Discussion Top


The whole world is facing a COVID-19 pandemic. Cases of COVID-19 are increasing in India and is at number four in the top 10 countries affected by COVID-19 with cases of more than 6.5 lacs and deaths of more than 18,000.[3] Kidney transplant patients are at risk for COVID-19 infection. Thus, we present an observational study of 20 COVID-19 positive kidney transplant patients. Although the sample size is small, COVID-19 has a varied presentation in the general population, and the prognosis is different in each kidney transplant case depending on the severity of COVID-19 disease.

The most common presentation was fever, which was seen in 80% of patients. This is following the general population and kidney transplant patients having fever as the commonest presentation of COVID-19 disease.[4],[5] Pneumonia was present in 50% of patients. Around 10% of patients had diarrhea, and AKI was seen in 60% of patients with a mean creatinine of 2.60 mg/dL at presentation. Disease severity was also variable. In our study, 50% of patients had mild disease, 25% had moderate disease, and the remaining 25% had severe disease. None of the patients admitted with the mild disease had worsening of their symptoms. One patient was managed at home. Another patient who recently had transplantation (1 month back) was found to be COVID-19 positive when he was planned for double J-stent removal. He was admitted to a dedicated COVID center. Although a study from China showed that patients with mild disease had zero mortality and such patients can be managed with supportive care and adjustment of immunosuppressants,[5] we recommend that transplant patient are high-risk group, therefore, if home isolation is opted, discussion regarding the red flag signs, active monitoring of temperature and oxygen saturation, and facility to shift to hospital in an emergency should be available. All patients who had severe disease, to begin with, had death as their outcome. All these patients were directly admitted into the ICU. The mean duration of symptoms in these patients was 4.2 days. Time from onset of symptoms to death was 11.2 days, and from intubation to death was 4.8 days. A study from Wuhan, China, is consistent with the above findings showing that all COVID-19 patients who died had a severe disease in the form of acute respiratory distress syndrome (ARDS).[6]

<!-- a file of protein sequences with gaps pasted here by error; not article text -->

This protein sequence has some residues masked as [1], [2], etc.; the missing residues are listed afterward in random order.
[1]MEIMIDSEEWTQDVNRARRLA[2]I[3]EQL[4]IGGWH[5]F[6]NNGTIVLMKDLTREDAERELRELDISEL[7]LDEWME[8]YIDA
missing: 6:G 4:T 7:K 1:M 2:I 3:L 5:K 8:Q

Laboratory parameters at the time of admission, especially ferritin, C-reactive protein (CRP), interleukin 6 (IL-6), and lymphocyte count, showed a trend of progressive derangement from the mild-to-severe category [Table 3]. Similar to the general population, these markers can serve as prognostication markers in severe disease, alerting the clinician to be more vigilant in cases with raised inflammatory markers.